5. According to officials with the Church of Jesus Christ of Latter-Day Saints in Louisiana, about 11,000 volunteers from 5 southeastern states have made their way down to Florida to offer a helping hand in the past 4 weeks. It's all part of a program called Helping Hands, where volunteers pick up work orders to remove fallen trees, put tarps on damaged roofs and clean up debris from homes impacted by Hurricane Michael. Volunteers say it's been a challenging couple of weeks, but the hard work is worth the impact they're making on people in need. "When you're in it, when you're in the all day long, 9 hours, plus of getting at it, it's tough and challenging but at the end of the day when you see the love, the gratitude from the people that we're helping it just makes all the difference," Helping Hands Crew Chief Val Throckmorton said. The local Church of Jesus Christ has also donated food and supplies. If you're in need, head to Crystal Cottage on 7338 Highway 2301 in Bayou George.
  6. Hundreds of crews are in the area working to get things up and running again after Hurricane Michael. Comcast shared their focus this week is restoring services for customers in Lynn Haven and the west side of Panama City. Once those areas are complete, Comcast crews will be restoring service in the pretty bayou area east of 390.For WOW! representatives said their goal is to have the vast majority of services restored by the end of November. "Our network follows power, it trickles down the same poles or underground in the same areas, so as power in other areas were ripped out, torn down, catastrophic damage in other areas it materially impacted our network both fiber lines, coaxed lines, running into customer homes, running along the roads, and so those lines need to be rebuilt from scratch meaning run new," said Ed Sesi, WOW! vice president of field operations. WOW! said they will continue to work on restoring services in hard hit areas for several weeks.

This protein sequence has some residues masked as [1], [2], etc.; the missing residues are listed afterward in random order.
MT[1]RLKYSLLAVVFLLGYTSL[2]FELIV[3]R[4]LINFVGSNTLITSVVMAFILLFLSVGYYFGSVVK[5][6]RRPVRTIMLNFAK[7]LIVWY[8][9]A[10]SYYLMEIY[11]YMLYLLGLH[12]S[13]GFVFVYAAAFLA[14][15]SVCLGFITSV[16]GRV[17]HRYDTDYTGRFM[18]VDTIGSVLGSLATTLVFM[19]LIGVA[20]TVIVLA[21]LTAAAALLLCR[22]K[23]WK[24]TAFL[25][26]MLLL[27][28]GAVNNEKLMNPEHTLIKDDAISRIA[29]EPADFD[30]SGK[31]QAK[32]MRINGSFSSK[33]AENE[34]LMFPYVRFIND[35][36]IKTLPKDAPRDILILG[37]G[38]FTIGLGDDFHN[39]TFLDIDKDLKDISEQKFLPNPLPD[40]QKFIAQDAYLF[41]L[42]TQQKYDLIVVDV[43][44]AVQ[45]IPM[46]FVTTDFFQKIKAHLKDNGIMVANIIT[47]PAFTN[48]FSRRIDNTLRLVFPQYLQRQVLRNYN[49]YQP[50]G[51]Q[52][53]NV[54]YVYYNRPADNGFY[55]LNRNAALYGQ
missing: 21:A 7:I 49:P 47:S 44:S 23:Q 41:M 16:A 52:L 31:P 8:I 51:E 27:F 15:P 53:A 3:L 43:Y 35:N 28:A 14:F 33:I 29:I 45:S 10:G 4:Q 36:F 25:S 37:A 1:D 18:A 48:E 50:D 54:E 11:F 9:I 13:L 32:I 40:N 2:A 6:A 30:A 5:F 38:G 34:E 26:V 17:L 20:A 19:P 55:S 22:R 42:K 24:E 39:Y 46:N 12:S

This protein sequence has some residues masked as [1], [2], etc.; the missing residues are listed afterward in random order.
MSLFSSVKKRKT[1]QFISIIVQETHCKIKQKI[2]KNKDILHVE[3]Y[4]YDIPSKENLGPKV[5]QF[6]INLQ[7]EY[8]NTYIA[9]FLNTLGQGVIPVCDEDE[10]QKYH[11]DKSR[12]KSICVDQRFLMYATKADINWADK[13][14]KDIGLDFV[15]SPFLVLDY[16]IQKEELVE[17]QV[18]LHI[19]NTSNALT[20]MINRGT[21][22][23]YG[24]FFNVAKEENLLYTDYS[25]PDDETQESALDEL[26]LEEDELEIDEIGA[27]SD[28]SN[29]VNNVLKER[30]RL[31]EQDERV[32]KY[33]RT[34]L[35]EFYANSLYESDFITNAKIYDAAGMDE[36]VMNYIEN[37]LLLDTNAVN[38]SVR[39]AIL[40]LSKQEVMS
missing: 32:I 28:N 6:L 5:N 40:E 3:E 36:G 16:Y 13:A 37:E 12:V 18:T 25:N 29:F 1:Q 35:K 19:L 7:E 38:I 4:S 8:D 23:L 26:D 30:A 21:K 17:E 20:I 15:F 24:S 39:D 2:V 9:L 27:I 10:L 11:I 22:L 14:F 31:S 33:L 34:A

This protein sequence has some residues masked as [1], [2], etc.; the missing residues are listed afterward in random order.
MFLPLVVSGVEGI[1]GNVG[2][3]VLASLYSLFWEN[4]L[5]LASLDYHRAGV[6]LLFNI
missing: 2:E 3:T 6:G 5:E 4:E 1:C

7. PANAMA CITY, Fla. (WJHG/WECP) - Gulf Power representatives said customers will notice a little extra change in their pocketbooks next year. The Florida Public Service Commission approved a measure to pass the power company's tax savings over to the consumer. This means monthly electricity bills will drop an average of $2.70 starting in January. Gulf Power Chairman, President and CEO Stan Connally said this will be the eighth time in ten years they've dropped prices. “Gulf Power, alongside the Office of Public Counsel and other groups reached an agreement that would bring the best short- and long-term value to our customers,” Connally said. “Beginning in January 2019, Gulf Power customers will see additional savings that will be reflected on their future energy bills. I’m excited that our prices will be the lowest they’ve been in five years.” Representatives also said the company continues to invest in the energy grid to offer a safe and reliable service to customers.
  8. BAY COUNTY, Fla. (WJHG/WECP) - Trick or treating in certain neighborhoods may be difficult and dangerous this year. Nails and other hazardous items are still laying in the street, so the Bay County Sheriff's Office highly encourages parents to consider taking their children to designated Halloween party locations instead of wandering the streets. Ruth Corley, the Bay County Sheriff's Office Public Information Officer, said, "We would like to encourage families to enjoy the Halloween celebration as they always do, but we encourage them to go to the established parties and celebrations that are already taking place in the city." Some of the parties will be taking place in downtown Panama City, Lynn Haven's Sheffield Park, and Pier Park.
  9. Lenora and Nick Atkinson of Greenwood were expecting to deliver their third son on October 15 at Southeast Alabama Medical Center in Dothan. But, when hurricane Michael came through, knocking much of the power offline, they decided to try and wait. "My doctor had asked, since we passed my due date, did I want to induce and I was like of course not, we don't have power," said Lenora Atkinson, mother. On the 21st, the Atkinson's electricity was turned back on, so they headed towards the hospital. "On the way there we realized that I wasn't going to be able to make it and luckily we came up on two state troopers who were just driving in front of us and we flagged them down," Lenora said. Unfortunately, these Florida Highway Patrol officers didn't know their way to the nearest hospital. They were only in town to help with hurricane relief. "They all held the flashlights and the door and yeah, my husband actually delivered the baby," Lenora said. Once paramedics arrived, the officers escorted the couple and their baby, Kroy Benson Atkinson, to Jackson Hospital where he got pictures with the men who assisted in his road side birth. "They gave us their address to send them pictures and stuff so obviously, hopefully we keep in touch with them and they can watch him grow," said Lenora. The couple said, though it wasn't the most ideal situation, they're grateful for how everything turned out. "We're very thankful that we obviously made it through the storm and that our house made it through the storm and we have a healthy baby who decided to wait," Lenora said.